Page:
Costa Concordia Lawsuits Face Uphill Battle In U.S. Courts
MIAMI -- While the parent company of the owner of the stricken Costa Concordia is based in Miami, passengers who want to file a lawsuit in U.S. courts over the cruise ship disaster will likely face choppy seas.
That's because of fine print on tickets purchased and signed by the 3,000-plus passengers before the ship capsized Jan. 13 off the coast of Italy, killing at least 16 and leaving another 16 missing. The ticket contract includes what's known as a "choice of forum" clause stating that lawsuits must be filed in Italy.
Maritime law experts say that similar attempts to sue in the U.S. despite these clauses have been turned away by the U.S. Supreme Court and that the expense of filing a lawsuit in a foreign court has deterred many plaintiffs in the past.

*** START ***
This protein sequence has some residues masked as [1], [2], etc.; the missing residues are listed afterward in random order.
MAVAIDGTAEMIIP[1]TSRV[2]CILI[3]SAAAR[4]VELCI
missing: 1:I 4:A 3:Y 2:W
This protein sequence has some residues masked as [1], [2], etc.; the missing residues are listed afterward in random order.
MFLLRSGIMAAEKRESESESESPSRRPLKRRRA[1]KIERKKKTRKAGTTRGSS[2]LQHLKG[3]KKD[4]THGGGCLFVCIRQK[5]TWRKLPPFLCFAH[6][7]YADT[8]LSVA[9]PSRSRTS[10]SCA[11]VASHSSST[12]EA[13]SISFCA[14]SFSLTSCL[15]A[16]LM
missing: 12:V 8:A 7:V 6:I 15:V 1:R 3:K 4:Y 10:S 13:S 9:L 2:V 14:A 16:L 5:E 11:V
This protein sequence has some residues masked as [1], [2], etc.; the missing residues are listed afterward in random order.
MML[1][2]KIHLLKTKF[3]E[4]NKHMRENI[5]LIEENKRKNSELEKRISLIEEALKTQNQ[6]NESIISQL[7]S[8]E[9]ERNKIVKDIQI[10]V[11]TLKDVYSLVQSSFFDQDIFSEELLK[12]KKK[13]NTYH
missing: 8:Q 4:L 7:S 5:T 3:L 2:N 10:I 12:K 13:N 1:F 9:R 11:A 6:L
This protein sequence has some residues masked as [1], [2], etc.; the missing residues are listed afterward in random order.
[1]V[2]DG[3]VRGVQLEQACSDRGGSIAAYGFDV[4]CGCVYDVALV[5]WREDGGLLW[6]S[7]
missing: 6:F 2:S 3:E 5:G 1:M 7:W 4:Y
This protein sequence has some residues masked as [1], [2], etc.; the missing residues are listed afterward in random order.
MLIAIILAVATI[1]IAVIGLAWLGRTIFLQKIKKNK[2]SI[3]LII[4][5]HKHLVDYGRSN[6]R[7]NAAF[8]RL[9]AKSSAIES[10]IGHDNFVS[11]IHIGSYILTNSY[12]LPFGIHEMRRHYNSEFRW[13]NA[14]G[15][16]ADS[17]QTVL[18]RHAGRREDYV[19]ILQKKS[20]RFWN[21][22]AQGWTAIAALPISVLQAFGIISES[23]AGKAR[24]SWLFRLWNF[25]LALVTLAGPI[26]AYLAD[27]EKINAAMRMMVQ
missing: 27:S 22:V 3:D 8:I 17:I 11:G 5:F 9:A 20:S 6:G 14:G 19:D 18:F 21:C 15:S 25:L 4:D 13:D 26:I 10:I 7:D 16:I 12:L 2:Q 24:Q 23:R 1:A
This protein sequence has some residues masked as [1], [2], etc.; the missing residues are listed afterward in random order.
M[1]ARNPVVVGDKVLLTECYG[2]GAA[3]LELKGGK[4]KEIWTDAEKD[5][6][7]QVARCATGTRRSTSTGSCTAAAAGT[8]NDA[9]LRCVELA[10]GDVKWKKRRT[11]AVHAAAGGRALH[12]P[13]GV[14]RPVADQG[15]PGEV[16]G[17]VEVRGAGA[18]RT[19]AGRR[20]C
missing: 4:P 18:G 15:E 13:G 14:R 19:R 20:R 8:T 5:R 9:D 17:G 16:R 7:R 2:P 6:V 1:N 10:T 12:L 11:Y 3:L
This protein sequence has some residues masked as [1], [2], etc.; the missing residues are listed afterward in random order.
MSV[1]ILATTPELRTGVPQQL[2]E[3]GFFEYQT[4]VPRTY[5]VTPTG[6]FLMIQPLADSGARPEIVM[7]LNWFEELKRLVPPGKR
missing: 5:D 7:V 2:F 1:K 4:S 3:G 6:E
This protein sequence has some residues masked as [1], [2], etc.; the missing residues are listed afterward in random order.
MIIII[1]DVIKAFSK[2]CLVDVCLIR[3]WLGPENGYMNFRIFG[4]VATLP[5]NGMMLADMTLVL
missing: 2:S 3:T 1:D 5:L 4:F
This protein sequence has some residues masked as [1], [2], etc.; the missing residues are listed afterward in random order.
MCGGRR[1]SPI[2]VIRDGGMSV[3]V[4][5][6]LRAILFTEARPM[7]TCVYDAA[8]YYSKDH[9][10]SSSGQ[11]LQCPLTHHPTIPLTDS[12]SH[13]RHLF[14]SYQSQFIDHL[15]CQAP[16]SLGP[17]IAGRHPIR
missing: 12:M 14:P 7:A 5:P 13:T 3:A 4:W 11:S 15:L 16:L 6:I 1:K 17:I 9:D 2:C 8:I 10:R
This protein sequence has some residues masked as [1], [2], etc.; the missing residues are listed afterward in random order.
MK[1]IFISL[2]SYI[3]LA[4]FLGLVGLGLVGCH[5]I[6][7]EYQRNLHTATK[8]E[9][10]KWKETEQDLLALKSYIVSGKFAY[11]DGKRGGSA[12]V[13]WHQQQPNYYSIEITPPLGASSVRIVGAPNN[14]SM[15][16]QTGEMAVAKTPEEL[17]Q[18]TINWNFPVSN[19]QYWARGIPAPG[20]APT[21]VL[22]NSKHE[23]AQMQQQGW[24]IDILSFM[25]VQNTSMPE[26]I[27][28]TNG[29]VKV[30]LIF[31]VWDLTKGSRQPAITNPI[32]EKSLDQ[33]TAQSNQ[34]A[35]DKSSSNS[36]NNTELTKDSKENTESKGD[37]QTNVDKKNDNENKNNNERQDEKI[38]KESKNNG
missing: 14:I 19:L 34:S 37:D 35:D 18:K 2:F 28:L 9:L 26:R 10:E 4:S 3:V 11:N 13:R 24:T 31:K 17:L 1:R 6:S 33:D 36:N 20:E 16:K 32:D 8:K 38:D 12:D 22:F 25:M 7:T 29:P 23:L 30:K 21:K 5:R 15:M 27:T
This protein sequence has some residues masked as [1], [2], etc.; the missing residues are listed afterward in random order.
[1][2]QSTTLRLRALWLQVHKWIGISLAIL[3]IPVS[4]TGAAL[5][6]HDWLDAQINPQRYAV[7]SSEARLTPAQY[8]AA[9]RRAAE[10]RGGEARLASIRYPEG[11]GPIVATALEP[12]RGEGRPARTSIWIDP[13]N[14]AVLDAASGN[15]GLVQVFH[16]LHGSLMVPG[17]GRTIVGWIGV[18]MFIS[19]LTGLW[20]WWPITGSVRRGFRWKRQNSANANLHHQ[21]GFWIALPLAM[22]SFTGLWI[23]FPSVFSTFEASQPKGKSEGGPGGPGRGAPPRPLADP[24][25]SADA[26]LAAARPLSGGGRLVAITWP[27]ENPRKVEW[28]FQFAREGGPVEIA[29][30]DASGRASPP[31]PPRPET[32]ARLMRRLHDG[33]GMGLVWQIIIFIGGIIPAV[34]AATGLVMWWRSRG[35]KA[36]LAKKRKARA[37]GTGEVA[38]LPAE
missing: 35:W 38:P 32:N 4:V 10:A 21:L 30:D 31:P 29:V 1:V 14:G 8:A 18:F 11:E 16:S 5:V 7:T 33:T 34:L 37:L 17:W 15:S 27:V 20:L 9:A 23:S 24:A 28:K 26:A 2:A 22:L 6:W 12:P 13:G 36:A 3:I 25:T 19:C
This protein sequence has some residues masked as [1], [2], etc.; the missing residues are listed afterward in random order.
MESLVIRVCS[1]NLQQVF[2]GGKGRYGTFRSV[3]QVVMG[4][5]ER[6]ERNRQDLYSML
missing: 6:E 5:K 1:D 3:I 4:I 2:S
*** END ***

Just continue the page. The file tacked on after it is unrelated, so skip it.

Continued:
"It's well-settled law," said Jerry Hamilton, a maritime attorney who regularly defends cruise lines against lawsuits. "The Supreme Court has said those clauses are valid clauses. They will be upheld."
For a Costa cruise that touches any part of the U.S., the clauses say lawsuits should be filed in federal court in South Florida. Same for Carnival Cruises – which owns Costa – and many other major cruise lines. But for cruises such as the Concordia that involve only foreign travel, the Costa ticket says lawsuits must be brought in Genoa, Italy where much of the subsidiary's operations are based.